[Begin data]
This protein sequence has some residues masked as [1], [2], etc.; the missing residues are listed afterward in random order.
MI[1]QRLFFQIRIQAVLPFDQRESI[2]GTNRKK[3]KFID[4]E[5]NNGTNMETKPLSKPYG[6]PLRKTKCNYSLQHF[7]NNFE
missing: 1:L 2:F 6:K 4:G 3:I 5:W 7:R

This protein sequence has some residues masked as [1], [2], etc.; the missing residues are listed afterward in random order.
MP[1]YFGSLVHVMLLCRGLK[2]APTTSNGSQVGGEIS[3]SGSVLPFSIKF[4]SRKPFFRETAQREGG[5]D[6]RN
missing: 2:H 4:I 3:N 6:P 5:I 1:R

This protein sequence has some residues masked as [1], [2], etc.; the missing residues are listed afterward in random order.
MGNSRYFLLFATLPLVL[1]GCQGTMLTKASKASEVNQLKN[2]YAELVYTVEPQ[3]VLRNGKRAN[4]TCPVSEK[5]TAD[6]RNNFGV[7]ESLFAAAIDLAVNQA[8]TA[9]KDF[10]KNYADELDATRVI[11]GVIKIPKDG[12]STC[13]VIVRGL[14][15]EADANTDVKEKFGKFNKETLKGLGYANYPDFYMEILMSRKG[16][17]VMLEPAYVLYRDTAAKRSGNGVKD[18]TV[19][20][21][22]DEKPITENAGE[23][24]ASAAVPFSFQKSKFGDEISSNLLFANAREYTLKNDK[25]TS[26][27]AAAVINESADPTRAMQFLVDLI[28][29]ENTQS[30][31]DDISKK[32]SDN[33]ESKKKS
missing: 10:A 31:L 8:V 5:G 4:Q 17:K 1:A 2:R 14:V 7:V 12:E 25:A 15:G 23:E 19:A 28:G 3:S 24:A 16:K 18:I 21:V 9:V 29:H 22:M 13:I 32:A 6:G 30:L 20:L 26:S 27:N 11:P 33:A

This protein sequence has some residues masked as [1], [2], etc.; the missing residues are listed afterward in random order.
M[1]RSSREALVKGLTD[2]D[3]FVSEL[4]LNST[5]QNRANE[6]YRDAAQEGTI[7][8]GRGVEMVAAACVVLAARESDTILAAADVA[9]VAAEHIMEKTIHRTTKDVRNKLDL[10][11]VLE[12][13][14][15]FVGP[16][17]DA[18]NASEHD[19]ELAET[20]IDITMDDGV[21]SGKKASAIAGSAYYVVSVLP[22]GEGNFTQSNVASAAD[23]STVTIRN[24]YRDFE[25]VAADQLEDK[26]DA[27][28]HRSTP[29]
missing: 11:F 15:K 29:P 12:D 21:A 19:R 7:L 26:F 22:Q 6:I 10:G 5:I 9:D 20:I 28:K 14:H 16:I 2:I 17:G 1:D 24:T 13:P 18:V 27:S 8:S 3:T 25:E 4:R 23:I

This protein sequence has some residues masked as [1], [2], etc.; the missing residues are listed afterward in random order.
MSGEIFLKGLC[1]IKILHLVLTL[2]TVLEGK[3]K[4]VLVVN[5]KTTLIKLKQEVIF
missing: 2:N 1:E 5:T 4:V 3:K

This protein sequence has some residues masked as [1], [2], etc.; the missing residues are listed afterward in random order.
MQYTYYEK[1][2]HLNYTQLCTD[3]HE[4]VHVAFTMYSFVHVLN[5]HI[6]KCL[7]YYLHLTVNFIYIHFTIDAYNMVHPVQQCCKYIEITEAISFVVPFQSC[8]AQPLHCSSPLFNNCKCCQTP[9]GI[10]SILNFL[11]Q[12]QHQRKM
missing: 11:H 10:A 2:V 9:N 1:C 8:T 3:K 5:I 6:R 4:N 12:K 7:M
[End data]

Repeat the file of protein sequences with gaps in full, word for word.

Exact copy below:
This protein sequence has some residues masked as [1], [2], etc.; the missing residues are listed afterward in random order.
MI[1]QRLFFQIRIQAVLPFDQRESI[2]GTNRKK[3]KFID[4]E[5]NNGTNMETKPLSKPYG[6]PLRKTKCNYSLQHF[7]NNFE
missing: 1:L 2:F 6:K 4:G 3:I 5:W 7:R

This protein sequence has some residues masked as [1], [2], etc.; the missing residues are listed afterward in random order.
MP[1]YFGSLVHVMLLCRGLK[2]APTTSNGSQVGGEIS[3]SGSVLPFSIKF[4]SRKPFFRETAQREGG[5]D[6]RN
missing: 2:H 4:I 3:N 6:P 5:I 1:R

This protein sequence has some residues masked as [1], [2], etc.; the missing residues are listed afterward in random order.
MGNSRYFLLFATLPLVL[1]GCQGTMLTKASKASEVNQLKN[2]YAELVYTVEPQ[3]VLRNGKRAN[4]TCPVSEK[5]TAD[6]RNNFGV[7]ESLFAAAIDLAVNQA[8]TA[9]KDF[10]KNYADELDATRVI[11]GVIKIPKDG[12]STC[13]VIVRGL[14][15]EADANTDVKEKFGKFNKETLKGLGYANYPDFYMEILMSRKG[16][17]VMLEPAYVLYRDTAAKRSGNGVKD[18]TV[19][20][21][22]DEKPITENAGE[23][24]ASAAVPFSFQKSKFGDEISSNLLFANAREYTLKNDK[25]TS[26][27]AAAVINESADPTRAMQFLVDLI[28][29]ENTQS[30][31]DDISKK[32]SDN[33]ESKKKS
missing: 10:A 31:L 8:V 5:G 4:Q 17:K 1:A 2:R 14:V 7:V 12:E 25:A 15:G 23:E 19:A 28:G 3:S 24:A 16:K 18:I 21:V 9:V 29:H 22:M 13:I 32:A 6:G 30:L 20:L 26:S 27:N 11:P 33:A

This protein sequence has some residues masked as [1], [2], etc.; the missing residues are listed afterward in random order.
M[1]RSSREALVKGLTD[2]D[3]FVSEL[4]LNST[5]QNRANE[6]YRDAAQEGTI[7][8]GRGVEMVAAACVVLAARESDTILAAADVA[9]VAAEHIMEKTIHRTTKDVRNKLDL[10][11]VLE[12][13][14][15]FVGP[16][17]DA[18]NASEHD[19]ELAET[20]IDITMDDGV[21]SGKKASAIAGSAYYVVSVLP[22]GEGNFTQSNVASAAD[23]STVTIRN[24]YRDFE[25]VAADQLEDK[26]DA[27][28]HRSTP[29]
missing: 11:F 15:K 29:P 12:D 21:A 19:R 7:L 26:F 22:Q 6:I 10:G 5:I 9:D 20:I 28:K 14:H 16:I 2:I 17:G 1:D 24:T 13:P 18:V 27:S 8:S 3:T 25:E 4:R 23:I

This protein sequence has some residues masked as [1], [2], etc.; the missing residues are listed afterward in random order.
MSGEIFLKGLC[1]IKILHLVLTL[2]TVLEGK[3]K[4]VLVVN[5]KTTLIKLKQEVIF
missing: 2:N 1:E 5:T 4:V 3:K

This protein sequence has some residues masked as [1], [2], etc.; the missing residues are listed afterward in random order.
MQYTYYEK[1][2]HLNYTQLCTD[3]HE[4]VHVAFTMYSFVHVLN[5]HI[6]KCL[7]YYLHLTVNFIYIHFTIDAYNMVHPVQQCCKYIEITEAISFVVPFQSC[8]AQPLHCSSPLFNNCKCCQTP[9]GI[10]SILNFL[11]Q[12]QHQRKM
missing: 11:H 10:A 2:V 9:N 1:C 8:T 3:K 5:I 6:R 4:N 12:K 7:M